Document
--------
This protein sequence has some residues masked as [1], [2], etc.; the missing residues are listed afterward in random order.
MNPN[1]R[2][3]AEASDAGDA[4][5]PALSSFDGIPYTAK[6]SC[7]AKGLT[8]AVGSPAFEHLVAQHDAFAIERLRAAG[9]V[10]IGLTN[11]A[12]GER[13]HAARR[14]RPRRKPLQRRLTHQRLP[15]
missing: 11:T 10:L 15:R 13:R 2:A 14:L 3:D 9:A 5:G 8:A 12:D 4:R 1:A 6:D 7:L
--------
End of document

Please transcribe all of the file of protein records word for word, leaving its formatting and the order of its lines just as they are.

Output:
This protein sequence has some residues masked as [1], [2], etc.; the missing residues are listed afterward in random order.
MNPN[1]R[2][3]AEASDAGDA[4][5]PALSSFDGIPYTAK[6]SC[7]AKGLT[8]AVGSPAFEHLVAQHDAFAIERLRAAG[9]V[10]IGLTN[11]A[12]GER[13]HAARR[14]RPRRKPLQRRLTHQRLP[15]
missing: 11:T 10:L 15:R 13:R 2:A 14:L 3:D 9:A 5:G 8:A 12:D 4:R 1:A 6:D 7:L